Volunteers shocked at decision to shut Uniting Ballarat Furniture Shop

A well-known Ballarat op shop lauded for its antique furniture is set to close, leaving volunteers distressed and long-term employees without certainty. 

The Uniting Ballarat Furniture Shop, on the corner of Albert St and Dana St, first employees on Wednesday that the store’s operations would be restructured and the store shut down. 

Closing down: Uniting Ballarat's well-known furniture shop will be closing after 30 years, with volunteers disappointed by the decision. Picture: Luka Kauzlaric

Closing down: Uniting Ballarat's well-known furniture shop will be closing after 30 years, with volunteers disappointed by the decision. Picture: Luka Kauzlaric

The store has been operating for more than 30 years and provides more than $100,000 for the Uniting charity services annually. 

Volunteers have been shocked by the decision to close the store, and feel they have been left in the dark about the motivations surrounding the change. 

Uniting Ballarat said in a statement they were relocating the store’s premises to Delacombe with a greater range of products, positioning their retail store with a strong commercial platform. 

Current employees were told they could apply for two positions with reduced employment hours at the new store planned for 899 Latrobe Street. If they did not apply, their employment would be terminated on January 31. 

George Davis, a former volunteer who acted as a support person for employees during meetings this week, said volunteers were “gutted” about what was happening to the store without consultation. 

“Part of volunteering is to build a little community, so you’ve got a feeling of contribution and self worth,” Mr Davis said. 

“But they’ve pulled the rug out from under people who have been volunteering, it’s just come out of the blue."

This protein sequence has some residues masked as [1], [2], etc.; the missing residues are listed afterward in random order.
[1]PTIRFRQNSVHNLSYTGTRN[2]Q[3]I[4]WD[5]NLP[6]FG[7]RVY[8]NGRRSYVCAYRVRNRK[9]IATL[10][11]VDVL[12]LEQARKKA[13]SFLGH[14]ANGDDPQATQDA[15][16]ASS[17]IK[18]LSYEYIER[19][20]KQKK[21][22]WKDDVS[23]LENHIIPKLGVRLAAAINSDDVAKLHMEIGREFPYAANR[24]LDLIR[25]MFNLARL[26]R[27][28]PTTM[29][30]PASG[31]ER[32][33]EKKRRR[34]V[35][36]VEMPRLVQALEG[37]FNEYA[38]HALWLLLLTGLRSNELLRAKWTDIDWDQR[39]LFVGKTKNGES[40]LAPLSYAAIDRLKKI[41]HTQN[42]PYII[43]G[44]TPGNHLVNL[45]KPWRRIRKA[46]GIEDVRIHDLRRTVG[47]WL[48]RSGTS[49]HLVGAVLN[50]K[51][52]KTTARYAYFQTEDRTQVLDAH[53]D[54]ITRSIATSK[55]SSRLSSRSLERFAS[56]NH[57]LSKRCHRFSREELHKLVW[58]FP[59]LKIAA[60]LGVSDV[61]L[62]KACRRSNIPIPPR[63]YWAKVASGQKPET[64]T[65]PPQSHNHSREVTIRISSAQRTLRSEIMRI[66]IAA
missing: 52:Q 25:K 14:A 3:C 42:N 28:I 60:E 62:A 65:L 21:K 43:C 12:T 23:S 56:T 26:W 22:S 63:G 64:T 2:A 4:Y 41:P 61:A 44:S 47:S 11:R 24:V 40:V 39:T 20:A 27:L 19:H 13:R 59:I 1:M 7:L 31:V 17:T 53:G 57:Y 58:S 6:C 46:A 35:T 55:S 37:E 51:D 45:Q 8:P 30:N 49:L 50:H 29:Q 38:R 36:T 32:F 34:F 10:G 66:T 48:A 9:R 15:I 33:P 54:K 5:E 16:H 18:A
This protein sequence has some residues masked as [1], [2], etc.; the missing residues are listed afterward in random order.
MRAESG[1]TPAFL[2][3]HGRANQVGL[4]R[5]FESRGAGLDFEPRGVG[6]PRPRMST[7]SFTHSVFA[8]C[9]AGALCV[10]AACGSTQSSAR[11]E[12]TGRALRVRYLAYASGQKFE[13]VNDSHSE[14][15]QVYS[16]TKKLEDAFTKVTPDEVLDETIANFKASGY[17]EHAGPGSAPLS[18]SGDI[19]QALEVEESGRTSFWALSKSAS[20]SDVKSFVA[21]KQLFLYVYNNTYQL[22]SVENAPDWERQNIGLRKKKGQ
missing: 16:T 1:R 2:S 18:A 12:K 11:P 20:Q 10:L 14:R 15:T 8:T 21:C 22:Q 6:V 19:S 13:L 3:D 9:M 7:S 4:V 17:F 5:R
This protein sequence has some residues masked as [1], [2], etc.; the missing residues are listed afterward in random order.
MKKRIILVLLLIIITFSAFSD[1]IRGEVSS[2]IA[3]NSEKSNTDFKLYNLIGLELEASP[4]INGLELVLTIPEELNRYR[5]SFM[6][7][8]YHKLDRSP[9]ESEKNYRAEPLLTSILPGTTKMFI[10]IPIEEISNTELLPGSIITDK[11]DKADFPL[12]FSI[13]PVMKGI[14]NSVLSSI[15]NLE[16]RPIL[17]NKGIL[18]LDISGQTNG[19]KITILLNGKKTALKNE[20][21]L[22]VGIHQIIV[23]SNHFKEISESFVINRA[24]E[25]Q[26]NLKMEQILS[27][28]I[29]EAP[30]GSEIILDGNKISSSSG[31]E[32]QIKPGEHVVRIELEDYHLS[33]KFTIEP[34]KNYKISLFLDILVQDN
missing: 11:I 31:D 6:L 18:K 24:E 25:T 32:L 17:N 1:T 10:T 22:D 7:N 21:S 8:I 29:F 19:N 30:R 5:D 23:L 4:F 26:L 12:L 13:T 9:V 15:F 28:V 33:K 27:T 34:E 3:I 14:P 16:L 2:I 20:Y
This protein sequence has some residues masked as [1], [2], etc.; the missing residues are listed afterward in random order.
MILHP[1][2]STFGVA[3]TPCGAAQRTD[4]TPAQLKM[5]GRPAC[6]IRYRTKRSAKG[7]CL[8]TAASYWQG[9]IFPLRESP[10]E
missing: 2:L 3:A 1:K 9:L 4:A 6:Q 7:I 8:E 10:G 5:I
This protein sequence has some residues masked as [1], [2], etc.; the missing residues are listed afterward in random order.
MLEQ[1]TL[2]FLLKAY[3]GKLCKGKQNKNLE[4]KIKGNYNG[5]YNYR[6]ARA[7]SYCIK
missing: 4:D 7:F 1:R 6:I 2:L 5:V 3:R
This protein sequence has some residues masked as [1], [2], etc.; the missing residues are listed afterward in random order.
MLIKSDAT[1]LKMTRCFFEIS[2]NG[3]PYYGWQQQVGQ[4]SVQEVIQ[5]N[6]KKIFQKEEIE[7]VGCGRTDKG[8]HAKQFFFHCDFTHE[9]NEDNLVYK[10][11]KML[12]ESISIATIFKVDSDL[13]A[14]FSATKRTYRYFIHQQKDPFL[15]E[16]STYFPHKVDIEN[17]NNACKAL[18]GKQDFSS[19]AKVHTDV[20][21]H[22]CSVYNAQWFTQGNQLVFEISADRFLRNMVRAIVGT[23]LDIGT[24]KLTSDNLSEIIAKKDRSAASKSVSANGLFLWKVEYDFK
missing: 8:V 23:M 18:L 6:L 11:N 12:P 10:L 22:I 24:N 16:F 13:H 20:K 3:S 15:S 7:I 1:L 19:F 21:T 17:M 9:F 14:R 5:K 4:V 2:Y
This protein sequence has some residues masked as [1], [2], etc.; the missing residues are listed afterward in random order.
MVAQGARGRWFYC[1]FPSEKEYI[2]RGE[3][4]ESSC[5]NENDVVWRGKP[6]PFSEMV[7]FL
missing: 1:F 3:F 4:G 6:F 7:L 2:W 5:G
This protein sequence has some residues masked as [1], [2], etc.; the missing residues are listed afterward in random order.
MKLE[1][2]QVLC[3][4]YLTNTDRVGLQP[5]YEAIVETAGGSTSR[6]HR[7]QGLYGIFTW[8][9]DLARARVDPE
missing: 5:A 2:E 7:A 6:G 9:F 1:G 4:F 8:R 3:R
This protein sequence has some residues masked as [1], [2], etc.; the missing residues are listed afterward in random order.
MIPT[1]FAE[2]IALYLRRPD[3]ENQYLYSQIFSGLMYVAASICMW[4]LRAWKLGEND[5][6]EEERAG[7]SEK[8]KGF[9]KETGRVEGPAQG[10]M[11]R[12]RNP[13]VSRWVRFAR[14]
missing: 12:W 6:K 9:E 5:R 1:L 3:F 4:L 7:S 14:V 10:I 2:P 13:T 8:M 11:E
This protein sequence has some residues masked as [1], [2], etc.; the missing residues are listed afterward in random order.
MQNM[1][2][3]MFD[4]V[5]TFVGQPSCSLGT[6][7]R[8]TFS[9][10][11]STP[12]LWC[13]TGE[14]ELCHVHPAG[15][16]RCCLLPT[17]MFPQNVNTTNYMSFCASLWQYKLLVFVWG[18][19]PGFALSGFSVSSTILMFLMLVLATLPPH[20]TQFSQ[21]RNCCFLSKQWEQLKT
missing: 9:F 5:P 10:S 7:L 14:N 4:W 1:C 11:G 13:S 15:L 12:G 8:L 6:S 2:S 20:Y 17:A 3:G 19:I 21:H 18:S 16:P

“It’s a very strange way for a Christian body to treat their volunteers. They’re gutted. They feel that their valuable time they’ve spent has not been appreciated and is considered worthless.

“The risk is for people who are their clients, that [Uniting Ballarat] will significantly reduce their funds to carry out services.”

Volunteers working at the store on Friday were told by Uniting Ballarat not to speak to The Courier

In a statement, Uniting Ballarat said they had come to the conclusion over the last two years that a larger format store could provide a great source of revenue for their programs. 

“The larger site will accommodate a greater range of products while allowing us to expand our much-needed services within the Dana Street Outreach Centre,” Uniting Ballarat said. 

“The south west corridor of Ballarat is an area under immense strain as more people come to live there, with pressure on jobs and services. Supporting the people there and being able to provide better services are the major driver for this change.”

“This is a significant change, but one we believe can bring advantages to the people we work with.”

Having volunteered at the store for four years, Janey Dealy said she would no longer volunteer for Uniting Ballarat since they’d taken “the care out of Uniting”. 

“It’s terrible, and really sad for Ballarat,” she said. 

“Unfortunately they’ve decided to pull the pin on it.

“We’ve got customers that come from all around the state because it is one of a kind. [The employees] know what sells, and people just love the store because they know it got different things.”

Another volunteer, Paul Webster, said he begun volunteering at the shop 20 months ago because of his love of antiques. 

“I’m disappointed it is closing because I have a great love of this,” he said. “It was a shock and a surprise.”

“I would really love to see the shop go on.

“All we have is a letter stating the full story will be given out and all information provided to volunteers at a meeting on Monday.

 “It is frustrating.”

Uniting Ballarat said by positioning their retail stores with a strong commercial platform, they are convinced they can provide the support the community needs to thrive and grow in the future.

Mr Davis said there had been a push from recent management to change the profile of the shop. 

“The significant part of the employed roles have been to purchase furniture at auctions, and there’s quite an art to picking what will be salable at a decent profit margin,” he said. 

“The business is based on purchasing and resales, and what they’re proposing is it will be an op-shop with auction visits once a month. They’ll really destroy the business that was there.”